PSR - Survey Research Unit: Joint Palestinian Israeli Press release


PSR Poll No. 41 - Joint Palestinian Israeli press release

 

 

 

21 September 2011

PRESS RELEASE

 

Joint Israeli-Palestinian Poll, September 2011

 

Over 80% of the Palestinians support turning to the UN to obtain recognition of a Palestinian state. About 70% of Israelis think that if the UN recognizes a Palestinian state Israel should accept the decision

 

These are the results of the most recent poll conducted jointly by the Harry S. Truman Research Institute for the Advancement of Peace at the Hebrew University of Jerusalem and the Palestinian Center for Policy and Survey Research in Ramallah. This joint survey was conducted with the support of the Ford Foundation Cairo office and the Konrad Adenauer Stiftung in Ramallah and Jerusalem.

 

In the poll we explored Israeli and Palestinian attitudes regarding the Palestinian appeal to the UN to obtain recognition as an independent state. We also explored salient domestic issues in each public.

 

83% of the Palestinians believe they should go to the UN to obtain recognition for their state.

 

Majorities on both sides, 77% of the Palestinians and 79% of the Israelis, believe that the US will use its veto power in the UN Security Council in order to prevent the UN from admitting the state of Palestine as a UN member.


69% of Israelis think Israel should accept the decision if indeed the UN recognizes a Palestinian state, and either start negotiations with the Palestinians about its implementation (34%) or not allow any change on the ground by the Palestinians (35%); 16% believe Israel should oppose the decision and intensify the construction in the settlements; 7% think that Israel should annex to Israel the PA territory; and 4% think Israel shouldinvade the PA and use force in order to prevent the establishment ofa Palestinian state.


If the UN recognizes the Palestinian state, 26% of Palestinians support a return to armed attacks on army and settlers to force Israel to withdraw from their state, 37% think peaceful non-violent resistance can force Israelis to withdraw; 30% think negotiations with Israel can bring it to withdraw. 54% of Palestinians in the West Bank say they would join large peaceful demonstrations in the West Bank and Jerusalem if they were to take place after the recognition of the Palestinian state.

 

As to the recent social protest in Israel, 44% of Israelis think the protest movement should turn into a political party and run in the elections. If indeed such a party participates in the next elections, 27% of the Israelis claim they will vote for it. Two thirds of Palestinians say the rising cost of living and their inability to provide a better future for themselves and their families could push them to demonstrate as well.

 

The Palestinian sample size was 1200 adults interviewed face-to-face in the West Bank, East Jerusalem and Gaza Strip in 120 randomly selected locations between September 15 and 17, 2011. The margin of error is 3%. The Israeli sample includes 605 adult Israelis interviewed by phone in Hebrew, Arabic, or Russian between September 11-14, 2011. The margin of error is 4.0%. The poll was planned and supervised by Prof. Yaacov Shamir, the Harry S. Truman Research Institute for the Advancement of Peace and the Department of Communication and Journalism at the Hebrew University, and Prof. Khalil Shikaki, Director of the Palestinian Center for Policy and Survey Research (PSR).

 

For further details on the Palestinian survey contact PSR director, Prof. Khalil Shikaki or Walid Ladadweh, at tel. 02-2964933 or email pcpsr@pcpsr.org. On the Israeli survey, contact Prof Yaacov Shamir at tel. 03-6419429 or email jshamir@mscc.huji.ac.il.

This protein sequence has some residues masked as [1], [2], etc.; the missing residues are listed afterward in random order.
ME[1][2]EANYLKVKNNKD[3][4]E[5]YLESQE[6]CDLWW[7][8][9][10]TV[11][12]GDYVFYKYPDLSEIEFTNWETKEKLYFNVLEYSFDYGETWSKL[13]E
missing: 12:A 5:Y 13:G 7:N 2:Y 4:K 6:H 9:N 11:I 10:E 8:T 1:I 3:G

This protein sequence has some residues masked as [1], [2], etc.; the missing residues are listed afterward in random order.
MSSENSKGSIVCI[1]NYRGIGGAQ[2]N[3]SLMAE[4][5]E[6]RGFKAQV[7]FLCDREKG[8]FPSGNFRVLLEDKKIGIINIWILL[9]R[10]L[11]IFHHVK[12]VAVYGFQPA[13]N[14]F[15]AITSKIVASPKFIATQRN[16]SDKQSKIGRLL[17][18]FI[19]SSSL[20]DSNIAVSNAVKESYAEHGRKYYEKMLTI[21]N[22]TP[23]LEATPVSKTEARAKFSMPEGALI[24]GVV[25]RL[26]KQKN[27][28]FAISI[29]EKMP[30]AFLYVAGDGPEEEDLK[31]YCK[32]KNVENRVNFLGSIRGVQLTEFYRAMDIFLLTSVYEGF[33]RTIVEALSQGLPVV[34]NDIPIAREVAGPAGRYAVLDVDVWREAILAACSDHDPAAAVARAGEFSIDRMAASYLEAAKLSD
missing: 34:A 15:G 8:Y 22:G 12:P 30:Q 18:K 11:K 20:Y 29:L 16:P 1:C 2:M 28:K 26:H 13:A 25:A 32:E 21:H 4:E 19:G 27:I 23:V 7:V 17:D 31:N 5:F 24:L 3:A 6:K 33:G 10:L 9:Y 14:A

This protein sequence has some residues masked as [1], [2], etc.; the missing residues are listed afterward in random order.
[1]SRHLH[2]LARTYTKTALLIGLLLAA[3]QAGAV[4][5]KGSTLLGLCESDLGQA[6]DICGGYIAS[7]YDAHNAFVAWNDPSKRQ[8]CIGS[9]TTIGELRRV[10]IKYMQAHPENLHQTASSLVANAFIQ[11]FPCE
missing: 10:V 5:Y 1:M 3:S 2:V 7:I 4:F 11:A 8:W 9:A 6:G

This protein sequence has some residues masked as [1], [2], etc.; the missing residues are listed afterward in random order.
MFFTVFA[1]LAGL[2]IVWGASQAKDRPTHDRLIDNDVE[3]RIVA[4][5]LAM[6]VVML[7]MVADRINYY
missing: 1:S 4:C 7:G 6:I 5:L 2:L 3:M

MAIN FINDINGS

 

(A) Israeli and Palestinian attitudes and expectations regarding the recognition by the UN of the Palestinian state

  • 74% of the Palestinians believe they should go to the UN in September to obtain recognition for their state, since there is no point to return to negotiations now.
  • Majorities on both sides believe that the US will use its veto power in the UN Security Council in order to prevent the UN from admitting the state of Palestine as a UN member. 77% of the Palestinians and 79% of the Israelis think so, while 16% and 17% respectively think that the US will not use its veto power. A majority of Israelis (60%) also believes that if the Palestinians turn to the UN General Assembly for recognition of a Palestinian state, they will succeed to obtain a two thirds majority; 36% believe they will not succeed to obtain this majority.
  • 50% of Palestinians think that a state of Palestine will become a UN member in September, while 43% do not believe so. Among Israelis, 37% think this will happen while 57% do not believe so.
  • A majority of Israelis (57%) believe that if Palestinians appeal for the recognition of the UN, Israel should take diplomatic measures to prevent such a step; 20% think Israel should support this step, and 13% believe Israel should threaten to annex the Palestinian Authority territories in this case.
  • If indeed the UN recognizes a Palestinian state, 69% of the Israelis think Israel should accept the decision and either start negotiations with the Palestinians about its implementation (34%) or not allow any change on the ground by the Palestinians (35%). 27% believe Israel should oppose the decision, of them 16% think it should intensify the construction in the settlements; 7% that it should annex to Israel the PA territory, and 4% that it should invade the PA and use force in order to prevent the establishment ofa Palestinian state.
  • On the Palestinian side, 68% believe that if the Palestinians request UN membership, Israel will respond by stopping transfer of custom funds to the PA and making conditions of occupation harsher with more checkpoints and settlement activities, 10% believe Israel will only stop the transfer of custom funds, 12% think Israel will not stop transfer of custom funds but conditions of occupation will become harsher; and 8% believe Israel will do nothing and the status quo will prevail.